What is essential?

A number of years ago, my father-in-law gave me a copy of what he said had become one of his favorite books: “The Gift of Peace,” by Cardinal Joseph Bernadin.

In it, the Cardinal Archbishop of Chicago, dying from rapidly advancing pancreatic cancer, writes with tender mercy about his approaching death.  He also writes about the scandal that enveloped the last years of his life: the man who accused him of sexual abuse, later recanted, dropped the charges, and made peace with the cardinal — and returned to the sacraments — just weeks before his own death from AIDS.

I pulled the book off the shelf last night and leafed through it for the first time in many years and my eyes fell on this passage below.  So often, God gives us the advice we need, and the inspiration we seek, if only we ask.  This seemed to speak to me:

To close the gap between what I am and what God wants of me, I must empty myself and let Jesus come in and take over.  I have prayed to understand his agenda for me.  Some things stand out.  He wants me to focus on the essentials of his message and way of life rather than on the accidentals that needlessly occupy so much of our time and efforts.  One can easily distinguish essentials from peripherals in the spiritual life.  Essentials ask us to give true witness and to love others more.  Nonessentials close us in on ourselves.

It is unsettling to pray to be emptied of self; it seems a challenge almost beyond our reach as humans.  But if we try, I have learned, God does most of the work.  I must simply let myself go in love and trust of the Lord.

When the hand of God’s purpose enters my life, however, it is usually not from the front, as I have always expected, but from the side, in murmurs and whispers that not only surprise but soon empty me beyond anything I could imagine.

Wise words from a man who, on more than one occasion, came to understand why it necessary to let go and let God …

Comments

  1. Oh Greg, this is beautiful. Thank you.

  2. Thanks, Greg. I read Cardinal Bernadin’s book years ago while on retreat in Houston. I remember one morning reading the passage about his reconciliation with his accuser and openly weeping. After that I made the best confession I have ever made because I felt I could totally trust God.

    We need more servant leaders like Joseph Bernadin. There are some, I would put my bishop in that category. It is nice to once again be bowled over by grace

  3. Cardinal Bernardin, though deceased, is one of those people who still gives me real hope for the Catholic church. If a church can produce someone as thoughtful and compassionate such as this man, yes, that church still has a real connection to Christ.

    I reread The Gift of Peace last fall; I think I’m going to put it on my reading list every couple years. Real food for the spirit, and completely connected to modern life as well.

  4. So true. I’ve always admired Cardinal Bernardin and as a young person took heed to his call to struggle against violence and cruelty in our culture, in the seamless garment teaching, that the Church cares for life, “from womb to tomb”, to care for the vulnerable, no matter the cost to ourselves.

  5. Having had Cardinal Bernardin in Cincinnati prior to going to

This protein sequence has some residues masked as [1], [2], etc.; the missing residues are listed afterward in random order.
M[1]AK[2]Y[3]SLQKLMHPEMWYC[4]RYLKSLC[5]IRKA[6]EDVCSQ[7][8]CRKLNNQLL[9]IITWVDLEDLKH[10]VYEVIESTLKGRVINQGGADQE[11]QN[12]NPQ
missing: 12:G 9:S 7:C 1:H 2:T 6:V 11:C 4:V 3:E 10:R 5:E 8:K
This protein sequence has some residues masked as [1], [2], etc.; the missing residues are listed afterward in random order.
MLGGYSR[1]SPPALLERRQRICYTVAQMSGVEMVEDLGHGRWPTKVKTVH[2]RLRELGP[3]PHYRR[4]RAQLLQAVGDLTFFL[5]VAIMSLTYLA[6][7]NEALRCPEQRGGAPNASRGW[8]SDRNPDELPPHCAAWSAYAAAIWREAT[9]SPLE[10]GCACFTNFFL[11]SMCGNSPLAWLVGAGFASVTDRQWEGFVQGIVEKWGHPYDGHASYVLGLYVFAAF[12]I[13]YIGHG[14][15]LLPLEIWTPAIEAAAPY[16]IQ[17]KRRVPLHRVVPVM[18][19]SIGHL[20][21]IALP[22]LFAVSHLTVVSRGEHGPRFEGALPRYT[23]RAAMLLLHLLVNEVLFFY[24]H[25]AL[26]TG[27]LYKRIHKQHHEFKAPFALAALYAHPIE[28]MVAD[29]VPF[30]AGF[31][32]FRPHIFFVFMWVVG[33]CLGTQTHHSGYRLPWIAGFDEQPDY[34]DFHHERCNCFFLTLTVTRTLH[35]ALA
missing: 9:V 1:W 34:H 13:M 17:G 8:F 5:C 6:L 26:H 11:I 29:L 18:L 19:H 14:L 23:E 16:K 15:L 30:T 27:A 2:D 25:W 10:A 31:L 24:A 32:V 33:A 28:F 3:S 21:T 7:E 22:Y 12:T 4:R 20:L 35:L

Chicago, many have a different view of him and his legacy here. During his time here, there was a strong shift to the left. This was true especially with the seminary where only those seminarians with left leaning and often dissenting views were accepted. Conservative priests found themselves in remote parishes while the plum positions in the better and more lucrative parishes went to those who had strong liberal beliefs and they soon started ripping apart many old and wonderful churches. It was soon policy that if you wanted to do anything in the church, you had to go to their hand selected advisor who pushed for change even when those areas were not being considered such as moving the tabernacle. Also the people who worked in the dioceses office were continually left of center and conservative views supported by clear cannon law were rejected aside. It was the age of the clown mass and liturgical abuse and of course we had a legacy of priest who later committed homosexual abuse with teen boys as targets.

  6. Greta, I should never be amazed that ultra-conservatives in the church are threatened by Bernardin’s legacy and will find an opportunity to run him down. But somehow, I still am amazed.

    (By the way — the pedophilia problem wasn’t “homosexual abuse.” It was child molestation. If you want to denounce child molestors, by all means, please do. But don’t confuse them with people who happen to be gay.)

  7. romancrusader says:

    Steve,
    The John Jay study disagrees with you. Do your research before you start mouthing off.

  8. romancrusader says:

    This is the same Cardinal Bernadin who launched the “Common Ground Initiative” but the other Cardinals at the time refused to go along with it. The presumption behind the initiative was that liberal and conservative Catholics should get together and dialogue about such matters as the legitimacy of dissent in the Church. But there really is no common ground between Catholic who differ on this matter. The Church does not allow dissent about such such tea dings as, for example, the absolute evil of artificial contraception. Yet many Catholic theologians think dissent against the teaching of the Pope is legitimate. I suppose in liberal Catholic circles one might still hear of the common ground approach. But there is no such thing in authentic Catholic teaching Deacon, and you just remember that.

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